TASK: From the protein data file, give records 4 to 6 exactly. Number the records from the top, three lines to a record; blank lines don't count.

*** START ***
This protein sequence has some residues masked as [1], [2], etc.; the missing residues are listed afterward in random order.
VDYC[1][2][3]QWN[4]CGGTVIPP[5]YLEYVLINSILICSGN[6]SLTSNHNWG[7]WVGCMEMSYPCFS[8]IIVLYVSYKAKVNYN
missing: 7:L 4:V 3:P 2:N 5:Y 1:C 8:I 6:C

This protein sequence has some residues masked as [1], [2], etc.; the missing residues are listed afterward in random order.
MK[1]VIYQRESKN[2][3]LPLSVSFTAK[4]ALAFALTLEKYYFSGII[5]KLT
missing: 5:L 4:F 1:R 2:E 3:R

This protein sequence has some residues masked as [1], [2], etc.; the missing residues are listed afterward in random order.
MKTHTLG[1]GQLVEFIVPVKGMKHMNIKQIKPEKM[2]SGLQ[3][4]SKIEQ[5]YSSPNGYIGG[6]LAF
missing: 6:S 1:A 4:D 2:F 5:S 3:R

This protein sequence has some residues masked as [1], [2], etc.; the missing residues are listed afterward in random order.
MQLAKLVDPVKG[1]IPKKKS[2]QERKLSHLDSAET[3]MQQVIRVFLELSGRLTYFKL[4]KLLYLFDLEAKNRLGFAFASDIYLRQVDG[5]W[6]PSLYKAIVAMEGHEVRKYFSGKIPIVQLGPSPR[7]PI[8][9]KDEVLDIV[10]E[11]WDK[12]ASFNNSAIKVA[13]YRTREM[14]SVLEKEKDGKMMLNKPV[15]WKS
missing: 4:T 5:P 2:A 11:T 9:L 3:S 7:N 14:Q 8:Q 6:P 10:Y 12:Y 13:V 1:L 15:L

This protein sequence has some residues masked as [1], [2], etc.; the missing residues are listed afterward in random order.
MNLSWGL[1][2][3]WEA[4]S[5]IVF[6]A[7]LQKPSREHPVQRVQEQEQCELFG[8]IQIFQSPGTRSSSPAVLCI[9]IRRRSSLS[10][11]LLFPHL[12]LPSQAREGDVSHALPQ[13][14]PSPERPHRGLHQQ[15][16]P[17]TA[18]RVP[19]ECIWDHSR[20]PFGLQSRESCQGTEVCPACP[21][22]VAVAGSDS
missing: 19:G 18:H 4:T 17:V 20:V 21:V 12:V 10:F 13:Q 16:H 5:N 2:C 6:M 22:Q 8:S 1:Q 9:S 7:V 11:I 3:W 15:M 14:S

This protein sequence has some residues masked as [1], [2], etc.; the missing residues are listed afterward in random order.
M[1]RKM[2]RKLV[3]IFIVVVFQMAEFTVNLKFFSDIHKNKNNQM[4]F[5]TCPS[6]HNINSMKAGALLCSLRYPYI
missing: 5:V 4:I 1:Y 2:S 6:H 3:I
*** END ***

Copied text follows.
This protein sequence has some residues masked as [1], [2], etc.; the missing residues are listed afterward in random order.
MQLAKLVDPVKG[1]IPKKKS[2]QERKLSHLDSAET[3]MQQVIRVFLELSGRLTYFKL[4]KLLYLFDLEAKNRLGFAFASDIYLRQVDG[5]W[6]PSLYKAIVAMEGHEVRKYFSGKIPIVQLGPSPR[7]PI[8][9]KDEVLDIV[10]E[11]WDK[12]ASFNNSAIKVA[13]YRTREM[14]SVLEKEKDGKMMLNKPV[15]WKS
missing: 4:T 5:P 2:A 11:T 9:L 3:S 7:N 14:Q 8:Q 6:P 10:Y 12:Y 13:V 1:L 15:L

This protein sequence has some residues masked as [1], [2], etc.; the missing residues are listed afterward in random order.
MNLSWGL[1][2][3]WEA[4]S[5]IVF[6]A[7]LQKPSREHPVQRVQEQEQCELFG[8]IQIFQSPGTRSSSPAVLCI[9]IRRRSSLS[10][11]LLFPHL[12]LPSQAREGDVSHALPQ[13][14]PSPERPHRGLHQQ[15][16]P[17]TA[18]RVP[19]ECIWDHSR[20]PFGLQSRESCQGTEVCPACP[21][22]VAVAGSDS
missing: 19:G 18:H 4:T 17:V 20:V 21:V 12:V 10:F 13:Q 16:H 5:N 2:C 6:M 22:Q 8:S 1:Q 9:S 7:V 11:I 3:W 15:M 14:S

This protein sequence has some residues masked as [1], [2], etc.; the missing residues are listed afterward in random order.
M[1]RKM[2]RKLV[3]IFIVVVFQMAEFTVNLKFFSDIHKNKNNQM[4]F[5]TCPS[6]HNINSMKAGALLCSLRYPYI
missing: 5:V 4:I 1:Y 2:S 6:H 3:I